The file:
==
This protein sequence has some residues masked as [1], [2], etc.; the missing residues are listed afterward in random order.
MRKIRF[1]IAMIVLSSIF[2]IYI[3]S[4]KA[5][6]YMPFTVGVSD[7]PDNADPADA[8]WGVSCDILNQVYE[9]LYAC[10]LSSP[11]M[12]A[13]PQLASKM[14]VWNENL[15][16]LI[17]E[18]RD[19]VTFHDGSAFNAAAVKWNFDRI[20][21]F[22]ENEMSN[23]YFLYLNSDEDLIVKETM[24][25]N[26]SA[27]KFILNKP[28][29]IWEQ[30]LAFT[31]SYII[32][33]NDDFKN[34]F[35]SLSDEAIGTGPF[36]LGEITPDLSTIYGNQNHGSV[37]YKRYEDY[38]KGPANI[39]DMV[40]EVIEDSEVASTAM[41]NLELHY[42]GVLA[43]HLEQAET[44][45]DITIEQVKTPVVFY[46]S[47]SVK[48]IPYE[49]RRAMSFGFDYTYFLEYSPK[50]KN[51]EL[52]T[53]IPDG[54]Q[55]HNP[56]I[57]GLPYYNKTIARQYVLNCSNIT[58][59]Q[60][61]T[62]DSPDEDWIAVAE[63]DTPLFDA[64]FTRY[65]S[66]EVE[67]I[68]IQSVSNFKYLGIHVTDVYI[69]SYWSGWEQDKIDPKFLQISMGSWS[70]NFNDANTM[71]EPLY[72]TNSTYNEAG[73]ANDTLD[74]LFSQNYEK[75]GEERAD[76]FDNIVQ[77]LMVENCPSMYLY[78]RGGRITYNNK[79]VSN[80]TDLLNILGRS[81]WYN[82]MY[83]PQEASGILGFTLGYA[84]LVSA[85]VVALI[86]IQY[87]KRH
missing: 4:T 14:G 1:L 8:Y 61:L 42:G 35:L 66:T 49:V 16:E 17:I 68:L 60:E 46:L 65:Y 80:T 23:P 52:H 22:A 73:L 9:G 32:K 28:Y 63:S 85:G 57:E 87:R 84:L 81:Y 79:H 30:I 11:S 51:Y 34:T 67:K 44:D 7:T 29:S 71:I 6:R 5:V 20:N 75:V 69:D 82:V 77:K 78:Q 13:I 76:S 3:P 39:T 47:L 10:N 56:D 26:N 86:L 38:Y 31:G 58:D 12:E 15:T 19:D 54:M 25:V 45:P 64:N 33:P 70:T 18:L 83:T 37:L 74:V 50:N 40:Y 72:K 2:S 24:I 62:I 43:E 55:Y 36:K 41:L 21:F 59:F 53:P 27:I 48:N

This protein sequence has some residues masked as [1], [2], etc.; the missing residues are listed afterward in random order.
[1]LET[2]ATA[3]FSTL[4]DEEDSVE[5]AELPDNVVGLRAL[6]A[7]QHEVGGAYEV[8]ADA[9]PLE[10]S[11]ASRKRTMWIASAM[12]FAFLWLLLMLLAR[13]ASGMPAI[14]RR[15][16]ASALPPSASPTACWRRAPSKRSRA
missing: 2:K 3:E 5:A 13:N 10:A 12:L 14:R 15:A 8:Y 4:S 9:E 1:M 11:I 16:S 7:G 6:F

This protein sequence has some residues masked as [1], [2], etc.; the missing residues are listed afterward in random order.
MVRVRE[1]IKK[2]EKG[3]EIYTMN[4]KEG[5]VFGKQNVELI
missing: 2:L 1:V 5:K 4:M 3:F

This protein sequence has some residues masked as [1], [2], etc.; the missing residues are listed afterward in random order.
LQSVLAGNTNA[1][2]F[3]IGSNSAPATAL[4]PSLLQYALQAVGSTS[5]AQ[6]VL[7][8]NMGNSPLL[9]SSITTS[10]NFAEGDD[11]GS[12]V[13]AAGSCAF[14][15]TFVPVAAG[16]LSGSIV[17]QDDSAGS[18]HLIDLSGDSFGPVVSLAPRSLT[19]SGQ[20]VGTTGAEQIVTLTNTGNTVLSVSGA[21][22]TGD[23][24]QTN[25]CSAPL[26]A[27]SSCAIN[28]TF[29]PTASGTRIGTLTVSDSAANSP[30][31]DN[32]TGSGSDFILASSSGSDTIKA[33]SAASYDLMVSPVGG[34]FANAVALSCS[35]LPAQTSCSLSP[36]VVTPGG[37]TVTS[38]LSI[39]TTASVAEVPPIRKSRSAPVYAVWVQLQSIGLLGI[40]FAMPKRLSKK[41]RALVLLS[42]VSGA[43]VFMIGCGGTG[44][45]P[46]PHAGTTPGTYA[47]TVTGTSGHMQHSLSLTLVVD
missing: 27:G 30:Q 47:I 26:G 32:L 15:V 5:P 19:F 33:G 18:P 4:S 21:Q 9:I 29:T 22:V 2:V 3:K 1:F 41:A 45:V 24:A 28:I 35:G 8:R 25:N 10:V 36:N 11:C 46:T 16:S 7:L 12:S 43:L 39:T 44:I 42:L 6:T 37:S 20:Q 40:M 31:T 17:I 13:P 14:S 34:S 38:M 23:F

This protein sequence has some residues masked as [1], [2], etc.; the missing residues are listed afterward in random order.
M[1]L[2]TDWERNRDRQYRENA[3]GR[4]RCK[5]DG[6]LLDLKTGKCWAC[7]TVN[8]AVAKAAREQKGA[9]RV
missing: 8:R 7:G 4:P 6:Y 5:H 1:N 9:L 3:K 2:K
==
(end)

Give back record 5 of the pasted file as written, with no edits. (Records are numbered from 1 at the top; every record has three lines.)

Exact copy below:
This protein sequence has some residues masked as [1], [2], etc.; the missing residues are listed afterward in random order.
M[1]L[2]TDWERNRDRQYRENA[3]GR[4]RCK[5]DG[6]LLDLKTGKCWAC[7]TVN[8]AVAKAAREQKGA[9]RV
missing: 8:R 7:G 4:P 6:Y 5:H 1:N 9:L 3:K 2:K